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February 10, 2010
Marlins prez: Buy tickets now, before they're partly gone!
The new Florida Marlins stadium is 22% complete, team president David Samson announced yesterday, which is apparently the magic number for trying to scare people into grabbing up season tickets before they're all gone. This is admittedly tricky when your season ticket base is only 5,000 fans, but Samson still gave it the old college try:
"The response has been, 'well, listen, I know I'm going to get in the area I want, so there's no rush'," Samson said. "What I'm telling them is 'listen, some of these areas are going to be sold out before you have a chance.' So for example, I've had people who want to buy the front row in our new batter's box we haven't announced what the name is but it's coming. The front row is sold out, it's done. Front row behind the dugout, those areas are sold out.
"If you don't have your place in line, the seats you think you're going to get aren't going to be available. I think the urgency will come. There was a far greater, like with the Twins, a far greater increase the year before [the new ballpark opened] than two years before. So I think we're still a year away from the big bump," Samson said. "I still expect more fans this year, we have a good team that's worth supporting, we have a ballpark that's coming up, there is no more excuse, other than no roof and no air conditioning."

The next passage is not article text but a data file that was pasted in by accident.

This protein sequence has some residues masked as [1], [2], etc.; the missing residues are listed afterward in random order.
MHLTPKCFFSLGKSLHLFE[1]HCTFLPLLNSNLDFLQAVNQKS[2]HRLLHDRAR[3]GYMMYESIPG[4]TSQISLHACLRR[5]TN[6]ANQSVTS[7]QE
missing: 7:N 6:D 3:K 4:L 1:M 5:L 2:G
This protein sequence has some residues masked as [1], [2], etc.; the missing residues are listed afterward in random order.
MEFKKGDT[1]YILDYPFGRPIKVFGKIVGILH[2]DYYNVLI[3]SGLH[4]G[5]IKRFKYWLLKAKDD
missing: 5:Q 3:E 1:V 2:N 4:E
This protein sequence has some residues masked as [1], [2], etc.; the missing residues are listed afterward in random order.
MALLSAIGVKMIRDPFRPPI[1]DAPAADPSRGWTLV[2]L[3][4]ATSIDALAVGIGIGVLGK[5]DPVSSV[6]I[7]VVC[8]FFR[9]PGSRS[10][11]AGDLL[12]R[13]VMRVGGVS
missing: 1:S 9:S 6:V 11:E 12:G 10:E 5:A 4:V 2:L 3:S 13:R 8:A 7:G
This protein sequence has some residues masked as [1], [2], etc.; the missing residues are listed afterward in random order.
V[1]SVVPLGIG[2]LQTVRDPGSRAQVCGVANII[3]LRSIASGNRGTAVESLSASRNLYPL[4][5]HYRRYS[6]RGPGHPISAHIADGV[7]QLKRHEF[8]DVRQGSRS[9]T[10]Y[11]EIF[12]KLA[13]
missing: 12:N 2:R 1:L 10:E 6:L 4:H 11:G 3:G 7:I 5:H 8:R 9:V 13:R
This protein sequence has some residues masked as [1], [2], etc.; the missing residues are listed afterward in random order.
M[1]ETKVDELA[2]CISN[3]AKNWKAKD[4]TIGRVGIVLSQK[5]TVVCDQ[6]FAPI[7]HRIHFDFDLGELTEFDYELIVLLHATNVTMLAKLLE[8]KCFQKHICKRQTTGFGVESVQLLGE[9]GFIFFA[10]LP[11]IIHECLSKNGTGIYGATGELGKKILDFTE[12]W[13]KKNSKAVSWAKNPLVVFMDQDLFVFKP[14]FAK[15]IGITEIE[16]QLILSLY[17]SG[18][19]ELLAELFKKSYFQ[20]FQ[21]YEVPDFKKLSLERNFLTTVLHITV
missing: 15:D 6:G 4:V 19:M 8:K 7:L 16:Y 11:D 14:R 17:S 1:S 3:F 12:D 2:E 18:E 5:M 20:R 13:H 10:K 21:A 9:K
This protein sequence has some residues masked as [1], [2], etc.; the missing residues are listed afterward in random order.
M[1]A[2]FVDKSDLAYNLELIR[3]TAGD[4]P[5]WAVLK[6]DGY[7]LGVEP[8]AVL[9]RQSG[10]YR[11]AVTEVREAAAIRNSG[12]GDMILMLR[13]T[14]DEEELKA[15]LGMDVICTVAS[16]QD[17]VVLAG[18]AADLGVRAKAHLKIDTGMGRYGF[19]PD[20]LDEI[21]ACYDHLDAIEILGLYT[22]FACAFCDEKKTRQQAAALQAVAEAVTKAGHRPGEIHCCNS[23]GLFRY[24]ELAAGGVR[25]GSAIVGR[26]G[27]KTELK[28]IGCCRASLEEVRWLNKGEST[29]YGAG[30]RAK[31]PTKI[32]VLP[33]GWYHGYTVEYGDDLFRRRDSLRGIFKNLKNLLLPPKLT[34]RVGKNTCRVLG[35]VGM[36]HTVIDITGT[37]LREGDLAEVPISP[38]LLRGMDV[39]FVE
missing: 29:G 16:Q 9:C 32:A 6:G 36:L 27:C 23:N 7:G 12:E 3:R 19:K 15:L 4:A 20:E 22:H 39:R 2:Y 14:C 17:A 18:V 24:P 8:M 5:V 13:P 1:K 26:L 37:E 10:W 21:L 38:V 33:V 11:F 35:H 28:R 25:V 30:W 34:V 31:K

I can see it now: "Come see your 2010 Marlins! Or else you might have to sit in the second row in 2012! Also, the players union made us actually re-sign some of our players this year!"
Joking aside, this will actually be an interesting test of whether the Marlins' legendary attendance woes are the result of a bad stadium, as team execs insisted, or of a fan base that has better things to do on summer evenings. (Not to mention a slight shortage of spending money.) If I'm the Tampa Bay Rays, I'd want to time my big stadium push for 2012, when the Marlins' stadium honeymoon is in full effect, because if other small-market teams' experience holds true, it might not be long before attendance falls back to pre-new-stadium levels.